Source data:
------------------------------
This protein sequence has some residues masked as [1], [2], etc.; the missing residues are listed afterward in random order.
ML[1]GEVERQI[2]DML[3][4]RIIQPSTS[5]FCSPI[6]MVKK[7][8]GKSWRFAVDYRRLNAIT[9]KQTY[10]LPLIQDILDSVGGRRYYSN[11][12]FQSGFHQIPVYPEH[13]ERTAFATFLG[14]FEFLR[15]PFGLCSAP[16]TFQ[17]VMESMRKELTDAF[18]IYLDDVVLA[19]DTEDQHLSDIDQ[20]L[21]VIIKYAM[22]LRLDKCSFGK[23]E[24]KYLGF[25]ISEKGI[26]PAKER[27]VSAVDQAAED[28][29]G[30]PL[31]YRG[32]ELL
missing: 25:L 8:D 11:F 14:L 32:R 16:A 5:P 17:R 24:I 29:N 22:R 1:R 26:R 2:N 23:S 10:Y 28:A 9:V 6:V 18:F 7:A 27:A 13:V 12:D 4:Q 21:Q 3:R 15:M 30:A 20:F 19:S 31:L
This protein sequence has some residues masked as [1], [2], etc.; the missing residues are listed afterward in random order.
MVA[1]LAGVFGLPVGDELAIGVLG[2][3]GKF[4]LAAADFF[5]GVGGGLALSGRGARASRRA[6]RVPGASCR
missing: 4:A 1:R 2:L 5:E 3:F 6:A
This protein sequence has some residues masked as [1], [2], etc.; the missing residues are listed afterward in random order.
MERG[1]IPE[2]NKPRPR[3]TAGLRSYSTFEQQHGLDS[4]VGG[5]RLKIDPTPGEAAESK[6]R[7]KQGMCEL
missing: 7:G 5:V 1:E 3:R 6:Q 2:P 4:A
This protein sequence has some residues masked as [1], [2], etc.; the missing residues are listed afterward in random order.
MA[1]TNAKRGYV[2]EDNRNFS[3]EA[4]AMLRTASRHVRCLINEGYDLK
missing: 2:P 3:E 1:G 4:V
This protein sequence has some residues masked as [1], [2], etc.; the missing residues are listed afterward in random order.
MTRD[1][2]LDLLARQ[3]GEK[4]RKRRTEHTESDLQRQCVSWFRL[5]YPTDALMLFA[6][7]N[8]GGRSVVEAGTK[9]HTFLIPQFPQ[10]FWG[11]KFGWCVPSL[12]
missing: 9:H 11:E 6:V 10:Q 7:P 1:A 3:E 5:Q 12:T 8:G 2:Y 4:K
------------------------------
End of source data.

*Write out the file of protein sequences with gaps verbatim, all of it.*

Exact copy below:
This protein sequence has some residues masked as [1], [2], etc.; the missing residues are listed afterward in random order.
ML[1]GEVERQI[2]DML[3][4]RIIQPSTS[5]FCSPI[6]MVKK[7][8]GKSWRFAVDYRRLNAIT[9]KQTY[10]LPLIQDILDSVGGRRYYSN[11][12]FQSGFHQIPVYPEH[13]ERTAFATFLG[14]FEFLR[15]PFGLCSAP[16]TFQ[17]VMESMRKELTDAF[18]IYLDDVVLA[19]DTEDQHLSDIDQ[20]L[21]VIIKYAM[22]LRLDKCSFGK[23]E[24]KYLGF[25]ISEKGI[26]PAKER[27]VSAVDQAAED[28][29]G[30]PL[31]YRG[32]ELL
missing: 25:L 8:D 11:F 14:L 32:R 16:A 5:P 17:R 24:I 29:N 22:R 1:R 26:R 2:N 23:S 10:Y 28:A 9:V 6:V 18:F 7:A 27:A 13:V 12:D 4:Q 21:Q 3:R 15:M 30:A 20:F 19:S 31:L
This protein sequence has some residues masked as [1], [2], etc.; the missing residues are listed afterward in random order.
MVA[1]LAGVFGLPVGDELAIGVLG[2][3]GKF[4]LAAADFF[5]GVGGGLALSGRGARASRRA[6]RVPGASCR
missing: 4:A 1:R 2:L 5:E 3:F 6:A
This protein sequence has some residues masked as [1], [2], etc.; the missing residues are listed afterward in random order.
MERG[1]IPE[2]NKPRPR[3]TAGLRSYSTFEQQHGLDS[4]VGG[5]RLKIDPTPGEAAESK[6]R[7]KQGMCEL
missing: 7:G 5:V 1:E 3:R 6:Q 2:P 4:A
This protein sequence has some residues masked as [1], [2], etc.; the missing residues are listed afterward in random order.
MA[1]TNAKRGYV[2]EDNRNFS[3]EA[4]AMLRTASRHVRCLINEGYDLK
missing: 2:P 3:E 1:G 4:V
This protein sequence has some residues masked as [1], [2], etc.; the missing residues are listed afterward in random order.
MTRD[1][2]LDLLARQ[3]GEK[4]RKRRTEHTESDLQRQCVSWFRL[5]YPTDALMLFA[6][7]N[8]GGRSVVEAGTK[9]HTFLIPQFPQ[10]FWG[11]KFGWCVPSL[12]
missing: 9:H 11:E 6:V 10:Q 7:P 1:A 3:E 5:Q 12:T 8:G 2:Y 4:K